Sick and tired of feeling sick and tired all the time? There could be a reason for this and yes, you can do something about it.
It’s October 10th, World Mental Health Day. There’s a huge stigma around the term Mental Health and yet there shouldn’t be. Mental Health is, in fact, a positive term meaning living life to your full potential and having the capacity to cope with the daily challenges. The fuel for this is energy.
Susan Scott, psychologist, nutritionist, mind & body expert, and best-selling author discusses what it means if you're feeling exhausted all of the time and how you can change it.
Research carried out at youngprofs.net in April 2017 highlighted that 39% of working millennials are struggling to cope, affecting their energy and mental wellbeing. When we looked further into why this is we found that top of the list is unmanageable work demands and pressures. Working life is busy and demanding, making it hard to switch off and recover – we’re stuck in ‘always on’ – always working, always on the phone, always on alert, always thinking, always doing and rarely taking the time to chill, relax and recover, in other words, recharge your batteries.
So, what’s the answer? Well, it’s about making time and putting things in place that balance activity and recovery.
Here are a few tips taken from Susan's new book ‘How to prevent Burnout:’
Top of the list is sleep. Just one night of disturbed sleep can have an impact on your energy levels. It’s the time our minds detox and process our emotions from the day. If you’re struggling to sleep (and this is top of the list of the signs you’re stressed) then you need to put some rituals in place to ease your mind into sleep mode. Switching off digital equipment 90 minutes before bed is a must. The blue light emitted from screens inhibits the release of the sleep hormone, melatonin. Alcohol also disturbs the sleep pattern.
You are what you eat so if your diet is primarily a carbohydrate one – particularly quick release refined carbs, then you’ll be struggling to balance your blood sugar, leaving you wired one minute and crashing into tired the next. Eating good quality protein with every meal is a must. It slows the absorption of carbs into the bloodstream, evening out the glucose you have circling in your blood.
B vitamins are required for the energy production process in our cells and you’ll find them in whole grains, eggs, fish, pulses and green leafy vegetables. Vitamin B12 is especially important. If you’re low on this you will feel genuinely exhausted. B12 is found in meat, oily fish, cheese and eggs so vegans are particularly at risk of deficiency but so is anyone who doesn’t eat enough of these good quality proteins.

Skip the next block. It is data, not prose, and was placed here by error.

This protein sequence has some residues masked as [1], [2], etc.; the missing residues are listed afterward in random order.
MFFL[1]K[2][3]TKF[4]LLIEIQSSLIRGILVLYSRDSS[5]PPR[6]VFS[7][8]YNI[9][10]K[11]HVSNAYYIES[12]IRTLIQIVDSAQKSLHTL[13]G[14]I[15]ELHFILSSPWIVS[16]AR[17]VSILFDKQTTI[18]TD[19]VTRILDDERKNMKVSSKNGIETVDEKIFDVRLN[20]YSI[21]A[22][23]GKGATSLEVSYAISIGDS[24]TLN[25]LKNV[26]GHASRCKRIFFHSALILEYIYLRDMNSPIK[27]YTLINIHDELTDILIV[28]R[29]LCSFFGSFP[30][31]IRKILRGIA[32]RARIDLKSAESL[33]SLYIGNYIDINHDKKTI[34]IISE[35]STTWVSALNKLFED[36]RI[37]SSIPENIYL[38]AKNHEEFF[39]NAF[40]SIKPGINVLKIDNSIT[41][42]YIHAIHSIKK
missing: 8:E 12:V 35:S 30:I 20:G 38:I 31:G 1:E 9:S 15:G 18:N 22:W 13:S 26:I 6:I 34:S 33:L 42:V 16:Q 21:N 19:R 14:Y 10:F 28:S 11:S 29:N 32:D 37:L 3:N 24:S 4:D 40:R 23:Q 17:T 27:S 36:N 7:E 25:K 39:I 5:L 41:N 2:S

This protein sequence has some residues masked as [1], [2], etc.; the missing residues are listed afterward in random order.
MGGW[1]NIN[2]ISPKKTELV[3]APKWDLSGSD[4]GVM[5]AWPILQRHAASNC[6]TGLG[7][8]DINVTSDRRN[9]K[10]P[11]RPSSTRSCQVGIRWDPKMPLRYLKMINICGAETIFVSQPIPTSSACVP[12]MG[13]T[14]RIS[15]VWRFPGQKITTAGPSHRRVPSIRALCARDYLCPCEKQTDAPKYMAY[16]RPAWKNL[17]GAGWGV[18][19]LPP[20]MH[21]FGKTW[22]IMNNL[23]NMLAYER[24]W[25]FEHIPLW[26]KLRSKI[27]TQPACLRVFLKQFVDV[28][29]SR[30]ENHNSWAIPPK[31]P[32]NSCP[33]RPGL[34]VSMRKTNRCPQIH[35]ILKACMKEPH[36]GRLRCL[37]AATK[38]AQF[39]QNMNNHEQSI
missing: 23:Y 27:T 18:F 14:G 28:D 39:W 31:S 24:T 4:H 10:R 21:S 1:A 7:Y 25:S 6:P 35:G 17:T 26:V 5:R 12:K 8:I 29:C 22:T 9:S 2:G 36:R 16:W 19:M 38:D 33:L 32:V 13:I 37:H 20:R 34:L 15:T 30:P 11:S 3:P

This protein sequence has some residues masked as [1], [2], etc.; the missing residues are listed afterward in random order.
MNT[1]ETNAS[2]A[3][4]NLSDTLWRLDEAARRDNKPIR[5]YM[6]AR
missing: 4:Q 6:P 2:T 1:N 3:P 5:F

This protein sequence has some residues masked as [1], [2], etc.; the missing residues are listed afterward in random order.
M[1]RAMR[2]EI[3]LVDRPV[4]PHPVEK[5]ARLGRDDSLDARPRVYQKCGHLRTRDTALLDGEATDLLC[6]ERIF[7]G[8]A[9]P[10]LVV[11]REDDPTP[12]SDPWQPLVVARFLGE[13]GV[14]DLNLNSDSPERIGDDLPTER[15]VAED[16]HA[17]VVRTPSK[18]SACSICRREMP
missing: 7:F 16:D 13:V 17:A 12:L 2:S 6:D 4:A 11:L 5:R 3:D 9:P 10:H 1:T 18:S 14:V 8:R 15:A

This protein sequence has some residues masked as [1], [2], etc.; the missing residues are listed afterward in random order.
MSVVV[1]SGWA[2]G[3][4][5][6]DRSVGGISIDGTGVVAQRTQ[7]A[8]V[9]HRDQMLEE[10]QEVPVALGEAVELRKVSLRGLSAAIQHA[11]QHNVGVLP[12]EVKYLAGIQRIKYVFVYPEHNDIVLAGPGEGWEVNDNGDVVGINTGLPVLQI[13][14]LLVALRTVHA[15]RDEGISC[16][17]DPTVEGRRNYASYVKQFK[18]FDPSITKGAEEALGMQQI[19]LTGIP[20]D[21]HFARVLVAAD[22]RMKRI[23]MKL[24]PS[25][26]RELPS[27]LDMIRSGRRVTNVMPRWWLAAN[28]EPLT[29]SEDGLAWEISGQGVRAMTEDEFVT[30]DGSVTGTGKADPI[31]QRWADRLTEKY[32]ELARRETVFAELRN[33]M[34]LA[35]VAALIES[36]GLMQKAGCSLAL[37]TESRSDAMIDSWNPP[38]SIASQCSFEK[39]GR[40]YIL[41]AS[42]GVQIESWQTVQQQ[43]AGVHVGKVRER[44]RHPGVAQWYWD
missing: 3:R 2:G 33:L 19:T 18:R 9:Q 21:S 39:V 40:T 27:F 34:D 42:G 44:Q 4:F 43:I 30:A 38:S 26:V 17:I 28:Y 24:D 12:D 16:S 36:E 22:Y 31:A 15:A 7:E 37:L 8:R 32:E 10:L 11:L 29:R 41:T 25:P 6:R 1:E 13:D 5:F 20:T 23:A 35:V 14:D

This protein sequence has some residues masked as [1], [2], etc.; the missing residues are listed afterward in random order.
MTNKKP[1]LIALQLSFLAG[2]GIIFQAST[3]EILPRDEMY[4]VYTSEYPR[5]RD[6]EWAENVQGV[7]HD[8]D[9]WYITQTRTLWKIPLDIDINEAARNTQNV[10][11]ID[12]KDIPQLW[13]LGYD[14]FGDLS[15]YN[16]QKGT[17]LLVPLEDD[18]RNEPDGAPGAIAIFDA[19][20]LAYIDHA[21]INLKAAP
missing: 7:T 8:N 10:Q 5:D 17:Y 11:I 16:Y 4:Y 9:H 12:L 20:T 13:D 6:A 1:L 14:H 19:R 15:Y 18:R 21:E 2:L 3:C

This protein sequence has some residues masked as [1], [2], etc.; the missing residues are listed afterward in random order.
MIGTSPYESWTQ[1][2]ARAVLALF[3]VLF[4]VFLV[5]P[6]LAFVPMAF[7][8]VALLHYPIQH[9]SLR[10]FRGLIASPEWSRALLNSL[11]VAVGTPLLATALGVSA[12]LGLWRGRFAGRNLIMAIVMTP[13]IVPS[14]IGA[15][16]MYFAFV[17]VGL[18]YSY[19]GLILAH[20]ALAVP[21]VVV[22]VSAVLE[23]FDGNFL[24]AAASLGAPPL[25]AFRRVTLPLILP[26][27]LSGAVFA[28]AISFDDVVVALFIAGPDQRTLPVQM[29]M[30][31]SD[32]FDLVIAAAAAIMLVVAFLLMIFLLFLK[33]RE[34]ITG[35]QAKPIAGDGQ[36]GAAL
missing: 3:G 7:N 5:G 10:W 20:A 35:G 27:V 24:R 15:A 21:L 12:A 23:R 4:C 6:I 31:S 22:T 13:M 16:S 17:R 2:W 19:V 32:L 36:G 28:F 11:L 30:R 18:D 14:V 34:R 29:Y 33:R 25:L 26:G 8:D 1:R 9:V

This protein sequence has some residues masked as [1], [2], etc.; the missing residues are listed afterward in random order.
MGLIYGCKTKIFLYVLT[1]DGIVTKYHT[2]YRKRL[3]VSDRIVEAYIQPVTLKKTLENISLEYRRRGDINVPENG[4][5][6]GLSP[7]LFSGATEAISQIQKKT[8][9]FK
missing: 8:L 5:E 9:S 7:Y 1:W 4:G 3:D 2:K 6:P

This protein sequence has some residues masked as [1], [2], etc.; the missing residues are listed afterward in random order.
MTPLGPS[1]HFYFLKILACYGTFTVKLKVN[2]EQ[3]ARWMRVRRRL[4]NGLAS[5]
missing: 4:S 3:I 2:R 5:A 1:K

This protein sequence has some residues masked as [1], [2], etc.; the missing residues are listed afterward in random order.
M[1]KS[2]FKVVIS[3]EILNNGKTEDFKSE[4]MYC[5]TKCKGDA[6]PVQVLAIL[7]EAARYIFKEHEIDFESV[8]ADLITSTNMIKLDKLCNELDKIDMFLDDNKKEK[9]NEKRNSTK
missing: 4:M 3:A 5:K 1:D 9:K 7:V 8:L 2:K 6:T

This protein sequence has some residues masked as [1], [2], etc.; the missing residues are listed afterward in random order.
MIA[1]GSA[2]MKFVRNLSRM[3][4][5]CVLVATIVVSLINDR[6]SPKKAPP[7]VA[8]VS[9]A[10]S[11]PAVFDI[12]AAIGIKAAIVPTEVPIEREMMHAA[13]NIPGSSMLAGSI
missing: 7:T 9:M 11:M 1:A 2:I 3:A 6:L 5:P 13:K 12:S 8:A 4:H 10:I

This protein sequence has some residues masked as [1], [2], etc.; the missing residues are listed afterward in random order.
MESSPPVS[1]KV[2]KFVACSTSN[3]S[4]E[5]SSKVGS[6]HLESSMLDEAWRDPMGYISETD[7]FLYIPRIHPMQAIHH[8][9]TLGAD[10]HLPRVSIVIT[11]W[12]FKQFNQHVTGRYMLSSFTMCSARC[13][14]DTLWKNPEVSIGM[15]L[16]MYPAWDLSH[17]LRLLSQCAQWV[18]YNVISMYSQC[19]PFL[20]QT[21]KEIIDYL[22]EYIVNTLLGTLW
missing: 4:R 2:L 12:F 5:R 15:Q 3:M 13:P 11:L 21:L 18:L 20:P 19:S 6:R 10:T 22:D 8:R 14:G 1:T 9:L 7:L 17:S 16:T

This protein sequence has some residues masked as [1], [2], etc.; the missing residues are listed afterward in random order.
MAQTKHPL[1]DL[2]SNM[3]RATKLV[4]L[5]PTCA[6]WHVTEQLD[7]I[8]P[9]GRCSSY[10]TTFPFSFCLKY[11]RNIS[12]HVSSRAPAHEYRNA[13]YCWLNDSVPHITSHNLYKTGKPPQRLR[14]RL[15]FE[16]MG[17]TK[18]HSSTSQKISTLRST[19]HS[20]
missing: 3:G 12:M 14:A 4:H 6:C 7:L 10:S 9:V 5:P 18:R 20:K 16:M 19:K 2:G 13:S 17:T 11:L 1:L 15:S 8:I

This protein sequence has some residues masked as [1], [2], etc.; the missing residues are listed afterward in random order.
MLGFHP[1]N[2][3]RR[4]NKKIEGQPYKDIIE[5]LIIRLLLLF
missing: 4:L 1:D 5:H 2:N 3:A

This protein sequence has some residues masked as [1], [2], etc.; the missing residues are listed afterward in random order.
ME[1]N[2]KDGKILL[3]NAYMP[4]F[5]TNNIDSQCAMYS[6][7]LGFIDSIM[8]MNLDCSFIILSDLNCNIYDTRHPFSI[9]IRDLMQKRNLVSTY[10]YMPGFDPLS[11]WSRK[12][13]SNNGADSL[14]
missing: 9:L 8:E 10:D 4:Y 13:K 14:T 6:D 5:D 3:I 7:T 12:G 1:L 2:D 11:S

Caffeine does not give you energy, it’s what I call an empty calorie as it doesn’t contain any energy-giving nutrients. Caffeine stimulates your brain to release a chemical called dopamine. Dopamine makes you feel motivated and good, but it’s short-lived….and addictive. Caffeine is found in coffee, tea and cola drinks. Limit the amount you drink during the day and avoid it after 6pm to give your liver a chance to clear it from your body before bed. Best of all is to avoid it completely and drink Red Bush Tea which is caffeine free.
It’s a Catch 22. You’re too exhausted to exercise but regular exercise boosts energy as it improves oxygen levels in the brain which improves your capacity to think and function. If this is you, don’t exhaust yourself any further worrying that you don’t have the energy to run a half marathon or go to a kick-boxing class. Start small with a twenty-minute walk or get on a bike and cycle around the local park. Find something that raises your heart rate for a short while and then over a period of time build up the duration and level of exertion.
Living in such a competitive working world means it’s inevitable that you’d set yourself high standards, after all, you want to be the one recognised for promotion. But if these standards are unachievable you’ll end up worrying and anxious, and the exertion of this constant negative, questioning chatter in your head is a sure way to drain your batteries. You need to be realistic. Ask yourself. What do you want in life that’s genuinely achievable? What truly are the acceptable standards of performance? Life isn’t perfect and you can’t expect yourself to be perfect so give yourself permission to make the odd mistake!
Energy is what helps us get more done, more easily and to a better standard. Just a few simple rituals could boost your energy – it’s about being aware of what is limiting you and getting into the habit of doing the things that recharge you.
- Susan Scott
- Publisher: Filament Publishing
Tips from How to Prevent Burnout and reignite your life and career, by best-selling author, Susan Scott.
Order and find out more from www.youngprofs.net or available on Amazon on 17th October 2017
- Susan Scott
- Publisher: Filament Publishing Ltd
Last update on 2017-10-10 / Affiliate links / Images from Amazon Product Advertising API